I know this may seem harsh, but all of your posts come across with a bit of a "martyr" vibe. You truly could make a change but you've painted yourself into a corner where you don't think you could do anything else. Or you don't want to believe you could. Surely you don't work for the only social services organization in your whole entire geographic area? There aren't any other organizations doing good work you could get behind? Yours is the only one doing good work?

Average length of stay for a nonprofit Director of Development in the US is 18 months. Why is that? Because there are so many freaking jobs that it is easy to just go get another one if you don't like where you are at. All my Development friends change jobs every 2-3 years in order to get better and better opportunities. And this is true across all subsectors - arts, healthcare, higher education and yes, even social services.

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Re: When being mustachian screws you at work
« Reply #35 on: December 22, 2015, 03:05:09 PM »
An $80K salary at a non-profit? Wow. You must work in higher ed or healthcare or NYC!

I've seen you say this on these forums over and over and it simply isn't true. There are good salaries out there but you seem determined to believe that more money isn't possible. I'm a fundraiser, don't work in higher education or health care (I work in social services doing employment and housing work for immigrants & refugees, ex-offenders, people with disabilities and people with mental illness), and I'm in the Midwest - and I make $90k per year ($94k with my bonus this year). And I have a great benefits package and work 45 hours per week.

I would strongly encourage you to go look at the Association of Fundraising Professionals salary information so you can get an accurate picture of what is realistic/possible for you.

I know this may seem harsh, but all of your posts come across with a bit of a "martyr" vibe. You truly could make a change but you've painted yourself into a corner where you don't think you could do anything else. Or you don't want to believe you could. Surely you don't work for the only social services organization in your whole entire geographic area? There aren't any other organizations doing good work you could get behind? Yours is the only one doing good work?

Average length of stay for a nonprofit Director of Development in the US is 18 months. Why is that? Because there are so many freaking jobs that it is easy to just go get another one if you don't like where you are at. All my Development friends change jobs every 2-3 years in order to get better and better opportunities. And this is true across all subsectors - arts, healthcare, higher education and yes, even social services.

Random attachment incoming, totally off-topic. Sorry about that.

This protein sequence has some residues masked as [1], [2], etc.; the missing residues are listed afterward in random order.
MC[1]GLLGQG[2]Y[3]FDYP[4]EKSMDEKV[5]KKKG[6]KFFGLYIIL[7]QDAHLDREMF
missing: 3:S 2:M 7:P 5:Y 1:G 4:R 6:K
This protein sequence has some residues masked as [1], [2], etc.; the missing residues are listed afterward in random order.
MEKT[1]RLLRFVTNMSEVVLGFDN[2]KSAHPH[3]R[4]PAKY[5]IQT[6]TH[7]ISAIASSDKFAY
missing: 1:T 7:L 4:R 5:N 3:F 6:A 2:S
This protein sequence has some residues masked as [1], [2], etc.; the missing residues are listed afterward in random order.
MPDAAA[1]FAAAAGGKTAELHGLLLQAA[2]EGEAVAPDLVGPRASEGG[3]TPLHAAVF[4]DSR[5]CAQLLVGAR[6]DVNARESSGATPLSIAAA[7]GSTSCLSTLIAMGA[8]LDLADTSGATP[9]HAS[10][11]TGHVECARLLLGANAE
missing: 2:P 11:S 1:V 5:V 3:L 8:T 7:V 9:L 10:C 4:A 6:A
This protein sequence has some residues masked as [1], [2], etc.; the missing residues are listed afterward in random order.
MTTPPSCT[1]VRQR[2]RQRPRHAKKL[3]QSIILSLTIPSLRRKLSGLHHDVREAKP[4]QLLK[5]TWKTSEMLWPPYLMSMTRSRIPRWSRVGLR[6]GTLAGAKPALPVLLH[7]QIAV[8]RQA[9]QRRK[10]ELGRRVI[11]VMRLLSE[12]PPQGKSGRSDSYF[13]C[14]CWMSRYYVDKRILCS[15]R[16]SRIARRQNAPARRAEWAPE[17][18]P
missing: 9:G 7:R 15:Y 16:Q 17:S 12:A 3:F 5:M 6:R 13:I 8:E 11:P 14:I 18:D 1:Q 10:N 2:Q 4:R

I know this may seem harsh, but IMO any "non-profit" that can afford to pay such high salaries is misusing its donors' money and ought to be fucking paying taxes! Non-profits are supposed to exist to create social good, not as a get-rich-quick scheme for the people running them.

monstermonster

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Re: When being mustachian screws you at work
« Reply #36 on: December 22, 2015, 05:10:44 PM »

I would strongly encourage you to go look at the Association of Fundraising Professionals salary information so you can get an accurate picture of what is realistic/possible for you.
I thought about shelling out for their membership (under 30 years it's pretty inexpensive) to get that report, so I might actually do that. I do have regional surveys for development salary, which I think are more accurate/realistic, and I'm making a standard development manager wage for a nonprofit of a <$2million. I'm quite in the range not vastly undercompensated at all, higher than median (median is $17.30/hour.) I also make what most of my for-profit friends, other than those in tech, make.


I know this may seem harsh, but all of your posts come across with a bit of a "martyr" vibe. You truly could make a change but you've painted yourself into a corner where you don't think you could do anything else. Or you don't want to believe you could. Surely you don't work for the only social services organization in your whole entire geographic area? There aren't any other organizations doing good work you could get behind? Yours is the only one doing good work?
It's good to get that reality-check. I work in a co-shared office with a lot of similar non-profits and have generally worked at nonprofits with <$200K annual budgets so I'm usually stuck in a certain mode of thinking. Regarding what my nonprofit does, it's very specific so I'd give away my employer if I mentioned it, but it is truly specific (I promise.)


Average length of stay for a nonprofit Director of Development in the US is 18 months. Why is that? Because there are so many freaking jobs that it is easy to just go get another one if you don't like where you are at. All my Development friends change jobs every 2-3 years in order to get better and better opportunities.